Why your jigsaw doesn't cut straight 0003The next most important thing to consider is the quality of the blades you are buying.  If you’re buying those cheap jigsaw blades from Wal-Mart, you’ve already failed!  Look for the better quality blades at your local wood store, home improvement centers, or from Amazon.com.

Higher quality blades aren’t just thicker, but also made out of more rigid alloys and will stay shaper much longer.  You almost always loose when you buy the cheap stuff in life, and this just another example.  The good blades will save you time and money in the end. So don’t be fooled.

With the combination of a good quality jigsaw with a quality guide bearing and quality blade, you’ll be well on your way to the perfect jigsaw cut every time.  If you want to see what a quality jigsaw cut looks like, watch my How to Make an Arcade Cabinet video (Part 1).  The entire face of the cabinet was cut with a jigsaw, by hand.

The Best Jigsaws

If you’re looking to learn more about jigsaws or interested in buying one, check out my article on the Top 3 Jigsaws money can buy! You might be surprised to find out that they aren’t as expensive as you might think.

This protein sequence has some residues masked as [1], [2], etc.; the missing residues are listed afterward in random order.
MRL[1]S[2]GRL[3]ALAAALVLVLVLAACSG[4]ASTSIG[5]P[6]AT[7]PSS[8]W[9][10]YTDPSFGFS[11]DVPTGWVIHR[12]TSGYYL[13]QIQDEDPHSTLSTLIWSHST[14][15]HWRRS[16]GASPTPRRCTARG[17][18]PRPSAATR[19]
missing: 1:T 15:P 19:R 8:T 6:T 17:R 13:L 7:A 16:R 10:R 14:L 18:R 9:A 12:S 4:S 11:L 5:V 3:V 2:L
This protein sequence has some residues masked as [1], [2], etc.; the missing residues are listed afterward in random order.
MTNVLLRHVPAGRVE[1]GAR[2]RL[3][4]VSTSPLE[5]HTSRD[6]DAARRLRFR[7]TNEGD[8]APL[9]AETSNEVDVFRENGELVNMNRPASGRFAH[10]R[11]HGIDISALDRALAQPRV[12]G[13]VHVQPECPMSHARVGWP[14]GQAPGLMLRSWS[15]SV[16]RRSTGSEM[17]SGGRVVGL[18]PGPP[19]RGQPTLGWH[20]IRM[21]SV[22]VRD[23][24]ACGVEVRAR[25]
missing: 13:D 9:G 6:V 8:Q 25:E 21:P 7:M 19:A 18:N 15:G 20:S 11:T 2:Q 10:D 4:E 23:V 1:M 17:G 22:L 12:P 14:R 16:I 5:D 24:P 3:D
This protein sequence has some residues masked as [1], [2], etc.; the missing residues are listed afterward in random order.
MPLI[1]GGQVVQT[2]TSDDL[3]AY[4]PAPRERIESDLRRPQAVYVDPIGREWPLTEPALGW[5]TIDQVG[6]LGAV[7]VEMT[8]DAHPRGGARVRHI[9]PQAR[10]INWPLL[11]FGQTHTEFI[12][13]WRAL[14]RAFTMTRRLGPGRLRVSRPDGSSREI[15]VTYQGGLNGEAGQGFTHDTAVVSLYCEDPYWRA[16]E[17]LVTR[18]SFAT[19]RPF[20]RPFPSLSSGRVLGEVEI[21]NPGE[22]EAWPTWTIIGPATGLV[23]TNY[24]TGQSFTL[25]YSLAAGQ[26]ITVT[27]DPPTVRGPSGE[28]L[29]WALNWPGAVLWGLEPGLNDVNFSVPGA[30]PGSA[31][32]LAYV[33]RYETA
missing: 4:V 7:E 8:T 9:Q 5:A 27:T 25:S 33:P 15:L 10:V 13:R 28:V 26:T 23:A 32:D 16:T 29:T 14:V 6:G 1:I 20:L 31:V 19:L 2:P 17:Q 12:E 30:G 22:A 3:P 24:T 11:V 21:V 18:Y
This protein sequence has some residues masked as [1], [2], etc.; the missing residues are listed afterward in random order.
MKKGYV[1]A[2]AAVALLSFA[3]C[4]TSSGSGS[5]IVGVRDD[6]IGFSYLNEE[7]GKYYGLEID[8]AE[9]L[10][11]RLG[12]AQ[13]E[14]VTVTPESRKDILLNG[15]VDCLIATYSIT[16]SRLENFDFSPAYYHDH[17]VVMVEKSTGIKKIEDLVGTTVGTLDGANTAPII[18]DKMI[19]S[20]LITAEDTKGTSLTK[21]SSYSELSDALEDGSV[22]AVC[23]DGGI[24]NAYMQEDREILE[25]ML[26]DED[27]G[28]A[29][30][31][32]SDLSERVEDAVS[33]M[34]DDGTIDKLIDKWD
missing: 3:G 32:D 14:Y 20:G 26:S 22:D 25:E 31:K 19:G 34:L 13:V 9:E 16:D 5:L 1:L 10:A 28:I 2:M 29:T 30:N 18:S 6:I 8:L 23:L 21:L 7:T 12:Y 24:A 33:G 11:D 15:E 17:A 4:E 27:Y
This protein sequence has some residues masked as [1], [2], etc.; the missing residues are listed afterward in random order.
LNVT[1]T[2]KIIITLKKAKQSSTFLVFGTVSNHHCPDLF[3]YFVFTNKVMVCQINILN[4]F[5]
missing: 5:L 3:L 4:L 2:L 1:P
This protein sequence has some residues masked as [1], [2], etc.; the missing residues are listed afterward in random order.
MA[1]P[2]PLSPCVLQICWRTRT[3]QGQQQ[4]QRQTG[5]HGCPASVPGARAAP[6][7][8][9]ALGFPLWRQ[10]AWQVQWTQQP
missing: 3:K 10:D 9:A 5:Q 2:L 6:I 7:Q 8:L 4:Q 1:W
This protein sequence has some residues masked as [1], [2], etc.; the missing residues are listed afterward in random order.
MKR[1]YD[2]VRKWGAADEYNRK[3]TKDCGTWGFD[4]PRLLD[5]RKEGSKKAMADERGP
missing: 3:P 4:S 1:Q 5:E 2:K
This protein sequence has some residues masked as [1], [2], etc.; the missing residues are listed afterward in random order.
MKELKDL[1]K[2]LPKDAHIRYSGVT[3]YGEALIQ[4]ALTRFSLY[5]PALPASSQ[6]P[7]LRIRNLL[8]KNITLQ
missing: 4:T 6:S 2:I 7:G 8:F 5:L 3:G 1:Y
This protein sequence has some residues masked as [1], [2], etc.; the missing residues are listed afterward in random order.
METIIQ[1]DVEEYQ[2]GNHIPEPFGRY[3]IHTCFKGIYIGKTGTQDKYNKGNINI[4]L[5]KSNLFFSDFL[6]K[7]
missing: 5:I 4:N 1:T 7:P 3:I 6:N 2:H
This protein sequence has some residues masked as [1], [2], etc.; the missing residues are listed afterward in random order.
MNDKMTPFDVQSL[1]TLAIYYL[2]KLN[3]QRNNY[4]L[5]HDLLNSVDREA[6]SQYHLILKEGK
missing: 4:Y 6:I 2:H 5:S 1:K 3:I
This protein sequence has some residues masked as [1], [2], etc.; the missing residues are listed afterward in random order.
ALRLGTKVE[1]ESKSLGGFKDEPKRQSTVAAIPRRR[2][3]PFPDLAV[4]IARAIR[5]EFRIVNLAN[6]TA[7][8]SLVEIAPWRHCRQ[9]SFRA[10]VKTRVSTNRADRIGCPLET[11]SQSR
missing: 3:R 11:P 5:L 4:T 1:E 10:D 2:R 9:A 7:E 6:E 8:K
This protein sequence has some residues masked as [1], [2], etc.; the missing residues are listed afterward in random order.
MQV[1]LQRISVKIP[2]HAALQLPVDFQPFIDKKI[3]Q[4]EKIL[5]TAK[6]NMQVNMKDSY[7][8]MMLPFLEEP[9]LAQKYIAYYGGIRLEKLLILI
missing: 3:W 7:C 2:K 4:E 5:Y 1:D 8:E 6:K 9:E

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18 Responses

  1. I have a DeWalt DW321 which worked well for over a year. Suddenly it started cutting crooked. I only use Bosch or DeWalt blades. To make a straight cut (follow a line), I literally have to aim the tool slightly to the right. This tool has not been used or abused to the point that it should show any wear.

    1. Necrothread…but, my blades have always jumped out of the guide bearing since new. If I’m cutting anything over a 1/2″ thick, there will be a curve on the lower side of the wood, no matter what quality blade or how slow I go. Look at it wrong, and the blade jumps the bearing.

  2. Hello,

    and thank you for your advise on cutting straight with a jigsaw.

    You wrote “It wasn’t until the 1990’s that some manufacturers started adding guide bearings to their consumer lines of jigsaws.”

    I do have a Black & Decker DN35 from the mid 70s that already has a guide bearing wheel, even though it is a relatively small one compared to my newer jigsaws. A nice, small machine that still works and gives perfectly straight cuts.

    Of course it is much louder than my two new machines; there is noticeable more vibration, and it has only one speed. It also lacks of fancy features like pendulum action, dust blower, work light or laser. On the pro side, it has a highly flexible rubber cable instead one made from PVC.

    Kind regards

  3. I bought a Maximum orbital jigsaw. I cuts great, but not in the correct direction.

    The blade goes to the right of the laser line and pulls to the right of a straight edge. Holding it against the straight edge makes the blade start to bend. There is no mention of this in trouble shooting.

    1. I have the same issue and am looking for an answer…I have the issue when cutting a 1/2″ Polyethylene sheet, ruined several expensive projects.